Dominic H ffytche "The Hallucinating Brain"
Hallucinations are caused by activity in the brain and contribute to conscious experience. The brain activity thus correlates with consciousness although the exact nature of this relationship is open to interpretation. What is more certain is that the brain activity helps determine what hallucinations are and what they are not, in a way inaccessible to subjective experience. In this talk I dispel a number of common misconceptions using evidence derived from the visual domain (summarised in ffytche, 2005; ffytche, 2007). On philosophical and phenomenological grounds, hallucinations seem different to normal percepts, illusions and afterimages but similar to imagery; the opposite of what brain activity reveals. Similarly, it seems obvious that, as stored representations, hallucinations are reactivated memories; yet brain activity tells us otherwise. The presence or absence of understanding and recognition have long been used to distinguish hallucinations from related phenomena but do not seem to influence the brain activity underlying a hallucination. Finally, hallucinations that appear phenomenologically identical can have entirely different neurobiologies. I conclude that a single neurophilosophical account of hallucinations will not suffice - we may need a family of theories.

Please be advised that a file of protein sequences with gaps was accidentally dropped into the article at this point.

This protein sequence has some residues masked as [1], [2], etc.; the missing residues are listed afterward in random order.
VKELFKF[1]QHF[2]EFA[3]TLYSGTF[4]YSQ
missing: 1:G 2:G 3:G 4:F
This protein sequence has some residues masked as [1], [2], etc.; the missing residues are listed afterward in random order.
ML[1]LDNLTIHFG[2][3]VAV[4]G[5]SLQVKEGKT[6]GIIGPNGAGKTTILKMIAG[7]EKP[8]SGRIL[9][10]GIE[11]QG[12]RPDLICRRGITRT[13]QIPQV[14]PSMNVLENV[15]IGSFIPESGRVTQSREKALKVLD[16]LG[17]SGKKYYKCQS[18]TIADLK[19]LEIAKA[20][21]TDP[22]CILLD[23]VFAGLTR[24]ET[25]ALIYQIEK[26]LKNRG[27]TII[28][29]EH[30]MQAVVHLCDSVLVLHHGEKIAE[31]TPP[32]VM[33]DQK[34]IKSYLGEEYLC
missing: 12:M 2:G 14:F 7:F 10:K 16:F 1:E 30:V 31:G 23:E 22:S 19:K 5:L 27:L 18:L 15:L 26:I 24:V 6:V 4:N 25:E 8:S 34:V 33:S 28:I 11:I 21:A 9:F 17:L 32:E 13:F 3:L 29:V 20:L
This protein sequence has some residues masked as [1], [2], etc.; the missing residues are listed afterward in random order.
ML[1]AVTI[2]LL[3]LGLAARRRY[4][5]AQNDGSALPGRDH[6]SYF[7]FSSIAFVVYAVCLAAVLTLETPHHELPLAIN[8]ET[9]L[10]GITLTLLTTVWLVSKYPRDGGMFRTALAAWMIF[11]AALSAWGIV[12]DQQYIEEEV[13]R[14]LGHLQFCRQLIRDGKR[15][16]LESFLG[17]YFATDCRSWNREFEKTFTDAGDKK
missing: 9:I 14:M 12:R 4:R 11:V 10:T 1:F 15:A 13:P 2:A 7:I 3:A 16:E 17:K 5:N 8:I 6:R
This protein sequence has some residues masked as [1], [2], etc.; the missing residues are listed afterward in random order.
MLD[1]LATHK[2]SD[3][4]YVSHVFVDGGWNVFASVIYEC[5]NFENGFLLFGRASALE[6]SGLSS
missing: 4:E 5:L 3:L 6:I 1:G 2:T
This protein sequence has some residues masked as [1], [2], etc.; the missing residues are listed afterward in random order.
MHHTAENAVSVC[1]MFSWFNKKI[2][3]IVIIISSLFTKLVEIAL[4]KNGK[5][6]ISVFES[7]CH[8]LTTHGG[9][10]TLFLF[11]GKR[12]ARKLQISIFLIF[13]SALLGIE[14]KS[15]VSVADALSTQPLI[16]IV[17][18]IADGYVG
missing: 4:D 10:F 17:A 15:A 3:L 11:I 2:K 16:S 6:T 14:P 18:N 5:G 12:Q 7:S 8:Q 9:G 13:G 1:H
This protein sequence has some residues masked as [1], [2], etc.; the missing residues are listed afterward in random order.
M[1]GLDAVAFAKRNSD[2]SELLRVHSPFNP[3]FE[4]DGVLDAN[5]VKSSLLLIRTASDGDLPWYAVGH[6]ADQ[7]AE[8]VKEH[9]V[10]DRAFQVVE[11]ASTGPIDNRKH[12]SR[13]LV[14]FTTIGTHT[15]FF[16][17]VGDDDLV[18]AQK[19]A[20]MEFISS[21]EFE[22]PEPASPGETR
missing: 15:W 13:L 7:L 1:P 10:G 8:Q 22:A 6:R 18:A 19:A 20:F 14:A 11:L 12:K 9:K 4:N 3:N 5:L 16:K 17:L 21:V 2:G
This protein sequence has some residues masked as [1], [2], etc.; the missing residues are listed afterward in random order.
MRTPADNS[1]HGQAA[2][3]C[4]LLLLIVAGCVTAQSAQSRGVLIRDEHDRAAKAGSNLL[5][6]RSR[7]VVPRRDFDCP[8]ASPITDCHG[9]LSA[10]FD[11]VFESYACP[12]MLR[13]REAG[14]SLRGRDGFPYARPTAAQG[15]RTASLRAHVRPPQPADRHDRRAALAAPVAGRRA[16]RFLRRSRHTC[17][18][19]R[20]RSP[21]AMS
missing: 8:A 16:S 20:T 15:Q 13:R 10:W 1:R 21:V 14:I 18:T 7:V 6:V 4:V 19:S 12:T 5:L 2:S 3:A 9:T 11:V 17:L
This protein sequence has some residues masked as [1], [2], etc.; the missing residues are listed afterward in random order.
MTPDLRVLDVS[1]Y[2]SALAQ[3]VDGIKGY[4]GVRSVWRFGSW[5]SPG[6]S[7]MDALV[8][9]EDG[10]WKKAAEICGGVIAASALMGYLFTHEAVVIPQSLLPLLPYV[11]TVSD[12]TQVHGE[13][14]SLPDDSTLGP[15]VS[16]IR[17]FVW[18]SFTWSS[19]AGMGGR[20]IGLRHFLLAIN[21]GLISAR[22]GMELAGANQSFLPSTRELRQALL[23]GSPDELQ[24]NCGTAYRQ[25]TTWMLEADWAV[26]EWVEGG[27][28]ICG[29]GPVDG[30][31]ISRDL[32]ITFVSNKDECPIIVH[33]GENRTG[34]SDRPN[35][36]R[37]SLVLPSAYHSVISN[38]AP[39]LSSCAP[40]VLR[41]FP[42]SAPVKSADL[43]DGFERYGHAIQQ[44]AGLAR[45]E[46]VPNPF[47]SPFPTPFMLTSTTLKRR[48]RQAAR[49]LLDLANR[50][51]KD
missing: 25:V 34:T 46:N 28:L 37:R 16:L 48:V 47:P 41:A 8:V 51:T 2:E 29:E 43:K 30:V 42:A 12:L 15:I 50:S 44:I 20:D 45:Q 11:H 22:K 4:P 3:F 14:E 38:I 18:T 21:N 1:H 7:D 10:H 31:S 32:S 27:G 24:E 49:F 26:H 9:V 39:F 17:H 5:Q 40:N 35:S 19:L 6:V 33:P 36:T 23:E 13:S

ffytche DH. Visual hallucinations and the Charles Bonnet Syndrome. Current Psychiatry Reports 2005; 7: 168-179.
ffytche DH. Visual hallucinatory syndromes: past, present, and future. Dialogues Clin Neurosci 2007; 9: 173-89.